ChatGPT Maker OpenAI Sued for $3 Billion in Data Theft Case

ChatGPT Maker OpenAI Sued for $3 Billion in Data Theft Case

OpenAI was sued in a class action accusing the ChatGPT creator of stealing user data. The lawsuit seeks at least $3 billion in compensation, improved transparency, and a suspension in the commercial use of the widely popular AI chatbot, ChatGPT.

According to the complaint filed in a California federal court on June 28, OpenAI allegedly used “stolen private information” to “train and develop” its products, including ChatGPT 3.5, ChatGPT 4, Dall-E, and Vall-E. The firm’s partner, Microsoft, was also named as a defendant.

OpenAI stole personal data from millions of users

The lawsuit alleges that OpenAI stole data from “millions of unsuspecting” users worldwide, including “children of all ages.” The information, which ranges from private conversations to medical records, was allegedly harvested from the Internet without permission from users.

“Defendants’ disregard for privacy laws is matched only by their disregard for the potentially catastrophic risk to humanity,” the lawsuit claims.

“Emblematic of both the ultimate risk – and defendants’ open disregard – is this statement from defendant OpenAI’s CEO Sam Altman: ‘AI will probably most likely lead to the end of the world, but in the meantime, there’ll be great companies,'” it added.

ChatGPT is a free-to-use generative AI from OpenAI that’s trained on billions of text and code, including the whole internet as it existed before 2021. Since its launch in November, the chatbot has become incredibly popular thanks to its ability to perform different tasks such as writing poetry.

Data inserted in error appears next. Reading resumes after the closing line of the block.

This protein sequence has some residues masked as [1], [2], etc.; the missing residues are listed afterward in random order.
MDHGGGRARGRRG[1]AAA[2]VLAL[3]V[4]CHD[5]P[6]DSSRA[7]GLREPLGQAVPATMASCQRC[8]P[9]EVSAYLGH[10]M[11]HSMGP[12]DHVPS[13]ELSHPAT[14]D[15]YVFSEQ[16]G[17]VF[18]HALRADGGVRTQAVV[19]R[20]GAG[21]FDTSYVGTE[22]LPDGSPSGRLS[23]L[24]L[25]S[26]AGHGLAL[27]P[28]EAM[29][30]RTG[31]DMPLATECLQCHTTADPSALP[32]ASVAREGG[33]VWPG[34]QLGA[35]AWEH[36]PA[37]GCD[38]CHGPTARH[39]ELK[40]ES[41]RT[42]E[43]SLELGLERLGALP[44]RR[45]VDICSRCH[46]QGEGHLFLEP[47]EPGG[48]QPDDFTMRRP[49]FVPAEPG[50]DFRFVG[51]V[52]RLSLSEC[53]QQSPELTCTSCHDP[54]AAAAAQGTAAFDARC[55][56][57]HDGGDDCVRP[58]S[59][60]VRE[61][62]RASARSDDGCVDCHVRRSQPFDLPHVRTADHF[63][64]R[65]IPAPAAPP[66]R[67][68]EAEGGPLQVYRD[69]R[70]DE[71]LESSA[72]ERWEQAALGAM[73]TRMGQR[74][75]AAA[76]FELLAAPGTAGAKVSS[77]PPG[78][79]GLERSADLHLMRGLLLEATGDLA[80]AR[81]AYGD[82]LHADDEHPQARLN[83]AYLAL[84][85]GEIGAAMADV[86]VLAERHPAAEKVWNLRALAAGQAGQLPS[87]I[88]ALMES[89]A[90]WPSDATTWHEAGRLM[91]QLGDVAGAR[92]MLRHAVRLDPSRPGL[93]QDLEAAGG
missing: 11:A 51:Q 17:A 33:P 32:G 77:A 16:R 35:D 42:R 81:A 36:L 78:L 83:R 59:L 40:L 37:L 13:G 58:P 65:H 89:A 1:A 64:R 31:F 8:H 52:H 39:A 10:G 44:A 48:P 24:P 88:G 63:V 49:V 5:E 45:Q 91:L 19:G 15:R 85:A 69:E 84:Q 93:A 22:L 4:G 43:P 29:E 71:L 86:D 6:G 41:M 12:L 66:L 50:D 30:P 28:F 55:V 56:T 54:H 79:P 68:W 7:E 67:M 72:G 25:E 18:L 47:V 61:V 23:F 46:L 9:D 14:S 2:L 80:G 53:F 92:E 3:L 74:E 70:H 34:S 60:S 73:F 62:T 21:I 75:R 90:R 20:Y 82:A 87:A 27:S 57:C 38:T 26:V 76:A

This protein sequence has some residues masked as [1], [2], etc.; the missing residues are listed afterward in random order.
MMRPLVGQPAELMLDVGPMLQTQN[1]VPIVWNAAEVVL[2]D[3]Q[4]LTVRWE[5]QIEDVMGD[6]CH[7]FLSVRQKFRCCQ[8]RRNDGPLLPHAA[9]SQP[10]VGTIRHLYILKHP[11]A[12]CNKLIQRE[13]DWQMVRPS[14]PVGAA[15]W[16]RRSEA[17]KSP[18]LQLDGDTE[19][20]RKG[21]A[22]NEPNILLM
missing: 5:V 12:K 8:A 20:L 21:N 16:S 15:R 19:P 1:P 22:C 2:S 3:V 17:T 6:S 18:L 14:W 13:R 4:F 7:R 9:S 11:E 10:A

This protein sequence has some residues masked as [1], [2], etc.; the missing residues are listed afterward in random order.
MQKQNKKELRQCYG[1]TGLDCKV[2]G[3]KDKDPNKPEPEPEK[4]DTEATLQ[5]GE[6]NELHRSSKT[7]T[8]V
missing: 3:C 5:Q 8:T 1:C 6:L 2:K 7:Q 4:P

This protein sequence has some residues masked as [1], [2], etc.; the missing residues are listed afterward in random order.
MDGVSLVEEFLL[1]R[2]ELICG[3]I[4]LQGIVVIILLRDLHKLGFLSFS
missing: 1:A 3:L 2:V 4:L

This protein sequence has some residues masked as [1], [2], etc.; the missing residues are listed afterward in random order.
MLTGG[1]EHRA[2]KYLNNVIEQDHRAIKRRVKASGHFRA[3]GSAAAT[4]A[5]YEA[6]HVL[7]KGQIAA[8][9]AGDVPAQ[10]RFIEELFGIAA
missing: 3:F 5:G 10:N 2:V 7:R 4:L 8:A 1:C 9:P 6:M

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According to the lawsuit, OpenAI collects, stores, and shares a range of private information like social media data, cookies, keystrokes, and payment data. The company is also accused of collecting data from apps that incorporate GPT-4, such as Snapchat, Spotify, and Stripe.

Keystrokes, for example, include information about the keys people press on their keyboards. This information can be used to track your typing habits and to collect data about the words and phrases you use, observers say.

Plaintiffs demand compensation

The 157-page lawsuit alleges that OpenAI committed 15 offenses, including violations of the Computer Fraud and Abuse Act, the Electronic Communications Privacy Act, and several state consumer protection laws and common law infringements.

The plaintiffs are demanding transparency about the nature, source, and application of the data OpenAI collects. They also want compensation of $3 billion for users whose privacy has been violated, as well as a suspension in the commercial use of products like ChatGPT.

“OpenAI should open the ‘black box,’ to clearly and precisely disclose the data it is collecting,” the lawsuit says.

One of the plaintiffs key demands is that OpenAI provide users with an opt-out option for data collection, and that it stops “the illegal taking of internet data, delete (or compensate for) any ill-gotten data.”

This is not the first time that OpenAI has been sued over ChatGPT. As MetaNews reported last month, U.S. radio broadcaster Mark Walters sued OpenAI for libel after its chatbot falsely accused him of embezzling money from the Second Amendment Foundation.

The current legal challenge is more weighty and could have wide-ranging consequences for OpenAI and the broader AI field, according to observers. Neither OpenAI nor Microsoft have responded to the class action lawsuit yet.

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